The Congressional Medal of Honor Foundation’s character development program helps educators teach courage, selfless service.
“We have to save these children,” proclaimed a New York City guidance counselor. “They are lost, and they don’t even know they’re lost.”
That comment came toward the end of a seven-hour intensive workshop called “The Medal of Honor Character Development Program,” created and run by the Congressional Medal of Honor Foundation and funded by Morgan Stanley.
“Everybody has the potential to do heroic things without having to go into combat,” said Ron Rand, President and CEO of the Congressional Medal of Honor Foundation. “The goal of this program is to teach that, regardless of what you do in life, if you make every decision on a foundation of values—about serving others, about sacrificing, about standing up for what you believe in—you’ll have a purposeful and rewarding life.”
Morgan Stanley supports the Foundation’s character development program, which helps educators understand and teach the values of Medal of Honor recipients, including sacrifice, citizenship and integrity.
Guidance counselors representing dozens of schools throughout the New York City public school system braved a frigid snowy morning, eager to learn how to teach students about character by sharing the stories of Medal of Honor recipients.
“Mine was during the middle of the Tet offensive in 1968,” retired Colonel Jack Jacobs told the audience. “I was just a work-a-day infantry soldier doing what I had to do, and got into a really big pickle. But, as a lot of recipients will tell you, the Medal of Honor is not yours. You’re just holding it in trust for the nation and succeeding generations. You weren’t the only valorous guy on that day. Many did not come back. So you wear it for all those who also did something courageous but can’t wear it.”
“Morgan Stanley supports the Medal of Honor Foundation because that's the kind of conduct, those are the types of human beings, that we admire and we want to be associated with,” said Greg Fleming, President of Morgan Stanley Wealth Management and Investment Management, respectively. The Congressional Medal of Honor Society was chartered by Congress and signed into law by President Dwight D. Eisenhower in 1958, as a way to preserve the medal’s legacy and its values. Its membership comprises all living recipients of the Medal of Honor.
“When I was decorated, there were almost 400 living recipients,” said Jacobs. “Today, there are only 79 of us, and 70 are over 70 years old. As our numbers got smaller, we got more concerned about how we were going to make an impact.”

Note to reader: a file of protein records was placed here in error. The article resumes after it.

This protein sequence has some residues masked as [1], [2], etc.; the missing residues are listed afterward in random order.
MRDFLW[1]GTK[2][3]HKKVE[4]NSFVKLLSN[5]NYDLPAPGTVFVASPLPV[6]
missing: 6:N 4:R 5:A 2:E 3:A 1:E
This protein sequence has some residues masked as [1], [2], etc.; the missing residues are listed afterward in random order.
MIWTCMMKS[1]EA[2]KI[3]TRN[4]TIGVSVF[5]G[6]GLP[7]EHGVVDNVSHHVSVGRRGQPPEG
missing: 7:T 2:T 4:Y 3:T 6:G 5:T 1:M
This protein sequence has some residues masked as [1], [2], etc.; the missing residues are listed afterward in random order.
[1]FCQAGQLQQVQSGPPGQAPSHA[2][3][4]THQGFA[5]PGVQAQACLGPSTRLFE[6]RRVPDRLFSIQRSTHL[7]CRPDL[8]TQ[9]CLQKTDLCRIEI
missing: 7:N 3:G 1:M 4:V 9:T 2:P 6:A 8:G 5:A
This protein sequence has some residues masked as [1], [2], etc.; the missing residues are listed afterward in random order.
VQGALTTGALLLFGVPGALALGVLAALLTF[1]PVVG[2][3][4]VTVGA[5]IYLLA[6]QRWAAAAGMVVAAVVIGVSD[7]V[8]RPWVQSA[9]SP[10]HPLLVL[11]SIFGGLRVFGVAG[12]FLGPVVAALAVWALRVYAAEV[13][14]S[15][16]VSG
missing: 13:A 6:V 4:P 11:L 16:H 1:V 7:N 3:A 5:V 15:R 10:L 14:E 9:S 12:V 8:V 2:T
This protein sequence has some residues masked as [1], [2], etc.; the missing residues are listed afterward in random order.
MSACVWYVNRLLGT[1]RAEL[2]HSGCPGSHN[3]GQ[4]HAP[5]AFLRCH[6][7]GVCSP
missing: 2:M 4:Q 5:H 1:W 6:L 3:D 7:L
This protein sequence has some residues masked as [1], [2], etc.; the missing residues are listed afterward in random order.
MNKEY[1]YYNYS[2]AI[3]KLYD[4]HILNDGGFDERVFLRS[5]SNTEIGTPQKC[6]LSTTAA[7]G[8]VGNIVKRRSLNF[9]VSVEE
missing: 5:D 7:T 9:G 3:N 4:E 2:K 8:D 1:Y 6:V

“We knew whatever we did, it would have to be done quickly,” Jacobs added. “We looked at our education system and thought, one of the variables was the lack of instruction about community, service, sacrifice and patriotism.”
With support from the GE Foundation, Jacobs and the Medal of Honor Foundation went to Erie, PA, where GE had a manufacturing facility and where a majority of the district’s students were considered at risk.
“We spent two years working with the Erie teachers, who reviewed videos of Medal of Honor recipients and put together the character development program,” said Jacobs. “They then tested it on their own students, with absolutely remarkable results. These kids never had anybody tell them they have a responsibility as a member of a community to take care of each other. Their response: ‘Why haven’t I been taught about values and character before now?’ ”
The Foundation has been teaching this curriculum for about four years. Today, it is in 50 school districts in 38 states.
“This is our first foray into the New York City schools,” said Rand, who added that much of that credit goes to Vincent Colucci, Regional Business Development Manager for Morgan Stanley’s New York Metro Region.
“My team and I have been working closely with the New York City public school system on how we can deliver the program,” said Colucci. “We have so many students out there looking for role models and for ways to help the community.”
At the program’s core are the values that drove Medal of Honor recipients to behave the way they did: courage, sacrifice, commitment, integrity, citizenship and patriotism.
“These values reside in all of us,” said Bill Kuhar, one of two trainers conducting the all-day seminar. “We’re asking the kids to take a look and say, ‘This is an American hero, but they are also ordinary Americans, and every American can be a hero in their own special way.’ ”
Courtney Straka, the other trainer, agreed, adding: “The most important thing is that when students watch these vignettes, they see their grandfather, their neighbor, their uncle. They see themselves. They say ‘I understand what courage is now.’ ”